A Japanese open kitchen concept, teppanyaki is an art of cooking that builds anticipation and excitement for the foods on the iron griddle. Competition among teppanyaki restaurants is fierce, and I’ve eaten my way through the city to bring you two of the best teppanyaki spots in town. Trust me, you’ll want to lick the plates clean when you’re done.
The show kitchen at Keyakizaka highlights the life and character of teppanyaki cuisine, allowing one to fully immerse oneself in an experience of note. When I am comfortably seated, an amuse-bouche of grilled tomato is placed in front of me, plump and swollen from the slow heat with hints of balsamic, mustard, honey, pine nuts and pancetta—a thing of true beauty, promising of a glorious meal about to begin.
When the cod papillote arrives wrapped in a special Italian parcel, the robust aromas of truffle makes my heartbeat quicken. Like a child unwrapping a present on Christmas Day, I close my eyes as I inhale the rich truffle scent. Eryngii, hen of the forest and shiitake mushrooms are broiled with seasonal vegetables in a truffle broth until it gets envious glances from neighboring diners. It may come out of a bag, but a bag the equivalent to an Hermès Birkin in the world of fashion. The humble cod is displayed to the very best of its advantage.
By this time, my expectations have soared. The chef starts preparing their signature beef tasting platter—four types, 30 grams each—of Kobe tenderloin, Iwate Minami tenderloin, Furano tenderloin and Furano sirloin. It feels like forever as I watch the meat cook, though it takes less than five minutes. As I chew on a cube of Kobe tenderloin tentatively, I can taste its delicate beefy flavors flourishing in my mouth, amplified by a dab of wasabi. Then there is tenderloin from Iwate Prefecture that tastes of pure beef, while the cuts from Furano lean toward the fatty side, beautifully marbled and exceptionally good. An experience at Keyakizaka is one to be remembered—and remembered fondly.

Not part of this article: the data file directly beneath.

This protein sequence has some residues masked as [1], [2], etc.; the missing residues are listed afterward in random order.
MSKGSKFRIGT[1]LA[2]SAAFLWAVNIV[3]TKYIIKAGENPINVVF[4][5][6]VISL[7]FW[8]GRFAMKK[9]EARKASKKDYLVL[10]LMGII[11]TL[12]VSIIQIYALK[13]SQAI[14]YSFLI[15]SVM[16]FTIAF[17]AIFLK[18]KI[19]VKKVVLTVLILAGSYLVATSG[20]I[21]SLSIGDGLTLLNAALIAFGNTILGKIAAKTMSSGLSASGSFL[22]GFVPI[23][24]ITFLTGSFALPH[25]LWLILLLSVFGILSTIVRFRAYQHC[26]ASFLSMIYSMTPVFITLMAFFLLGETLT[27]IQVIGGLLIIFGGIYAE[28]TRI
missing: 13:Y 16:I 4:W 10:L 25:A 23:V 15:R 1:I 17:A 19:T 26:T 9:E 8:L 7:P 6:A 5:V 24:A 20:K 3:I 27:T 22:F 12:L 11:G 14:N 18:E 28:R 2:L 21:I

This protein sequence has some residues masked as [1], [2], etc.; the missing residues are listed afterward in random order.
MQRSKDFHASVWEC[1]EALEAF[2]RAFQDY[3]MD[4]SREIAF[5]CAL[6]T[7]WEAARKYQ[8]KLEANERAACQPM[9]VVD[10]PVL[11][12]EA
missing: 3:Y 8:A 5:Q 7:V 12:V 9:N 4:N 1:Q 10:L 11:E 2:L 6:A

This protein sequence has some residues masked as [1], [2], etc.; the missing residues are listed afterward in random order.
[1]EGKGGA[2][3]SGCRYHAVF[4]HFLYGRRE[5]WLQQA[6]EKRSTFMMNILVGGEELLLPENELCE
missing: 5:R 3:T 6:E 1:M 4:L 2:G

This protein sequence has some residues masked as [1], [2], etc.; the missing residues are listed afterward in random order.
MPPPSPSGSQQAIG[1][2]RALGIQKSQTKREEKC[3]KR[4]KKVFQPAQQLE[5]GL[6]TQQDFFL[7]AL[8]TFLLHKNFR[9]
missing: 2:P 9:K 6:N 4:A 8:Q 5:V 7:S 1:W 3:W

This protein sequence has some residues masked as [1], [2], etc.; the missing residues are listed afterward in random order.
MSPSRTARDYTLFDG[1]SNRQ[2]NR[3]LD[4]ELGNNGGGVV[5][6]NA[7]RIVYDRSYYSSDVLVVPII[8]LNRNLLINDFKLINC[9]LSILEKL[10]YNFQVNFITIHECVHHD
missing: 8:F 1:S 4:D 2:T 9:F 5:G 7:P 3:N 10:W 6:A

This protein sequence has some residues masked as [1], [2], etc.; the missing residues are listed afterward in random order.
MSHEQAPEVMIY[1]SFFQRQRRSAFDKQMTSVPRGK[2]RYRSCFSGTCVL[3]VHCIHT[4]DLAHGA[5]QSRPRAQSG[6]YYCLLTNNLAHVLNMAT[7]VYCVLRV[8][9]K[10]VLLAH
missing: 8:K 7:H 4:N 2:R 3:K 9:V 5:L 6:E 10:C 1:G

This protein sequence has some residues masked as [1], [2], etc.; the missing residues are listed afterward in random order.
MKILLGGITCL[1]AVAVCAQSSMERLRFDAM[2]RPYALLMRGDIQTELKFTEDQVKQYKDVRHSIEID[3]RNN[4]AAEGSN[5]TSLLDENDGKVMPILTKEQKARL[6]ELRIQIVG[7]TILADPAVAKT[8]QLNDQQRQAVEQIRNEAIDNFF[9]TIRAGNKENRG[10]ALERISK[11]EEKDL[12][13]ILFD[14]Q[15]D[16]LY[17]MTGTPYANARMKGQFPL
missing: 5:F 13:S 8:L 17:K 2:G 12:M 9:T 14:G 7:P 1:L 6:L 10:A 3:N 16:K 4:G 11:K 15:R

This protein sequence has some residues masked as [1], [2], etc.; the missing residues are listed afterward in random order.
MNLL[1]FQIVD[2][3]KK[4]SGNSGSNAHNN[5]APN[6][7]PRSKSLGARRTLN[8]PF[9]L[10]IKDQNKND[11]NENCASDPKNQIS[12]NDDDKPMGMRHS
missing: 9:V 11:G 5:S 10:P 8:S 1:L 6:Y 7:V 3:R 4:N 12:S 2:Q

Keyakizaka Teppanyaki. Grand Hyatt Tokyo 4F ,6-10-3 Roppongi, Minato-ku. Nearest station: Roppongi. Tel: 03-4333-8782. Mon–Fri 11:30am–2:30pm, 6pm–9:30pm; Sat–Sun 11:30am–3pm, 6pm–9:30pm.
A meal here also begins with an amuse-bouche: a petite cube of spinach cake, an appetizer display of botan ebi (botan shrimp) on a slice of sudachi, tuna laid over a single shiso leaf, and buri (yellowtail) on a heap of grated daikon and yuzu. The taste highlights the freshness of the seafood, patted down with a tinge of unexpected umami. Infiltrated by miso, salt and nori, the signature ise ebi (Japanese spiny lobster) is fired up on the griddle to a lushness that commands attention. Then there are seasonal vegetables, grilled with the faintest touch of salt and pepper that leaves their natural flavors and textures barely tempered. They are brought into focus with house-made sauces such as daidai (a bittersweet Japanese orange) in ponzu.
For the highlight of the meal, the chef recommends Kobe beef. The meat is seared just short of tender with a variety of Japanese seasonings. They know their place and work simply to deepen the natural flavors of the meat without eclipsing it. Kobe beef sirloin is marbled with fat to the point of extreme sweetness, shattering and sinking under the teeth. I am recommended a French red with opening scents of licorice and a finish of orange peel. It cuts through the fattiness of the meat while further emphasizing and suffusing its beefy sweetness. It is sheer pleasure, and the tenderloin is no different—a leaner version of its cousin, both served alongside garlic rice with crisp bits infused with wok hei (Cantonese: “breath of the wok”) flavors the way paella is with socarrat.
A space of darkness and wine overlooking the city’s skyscrapers, aromatic with mouthwatering grilled meats, Yamanami is the kind of place you’ll want to return to time and time again.
Yamanami. Keio Plaza Hotel Tokyo 7F, 2-2-1 Nishi-Shinjuku, Shinjuku-ku. Shinjuku. Tel: 03-3344-0111. Mon–Sun 11:30am–3pm, 5pm–10pm.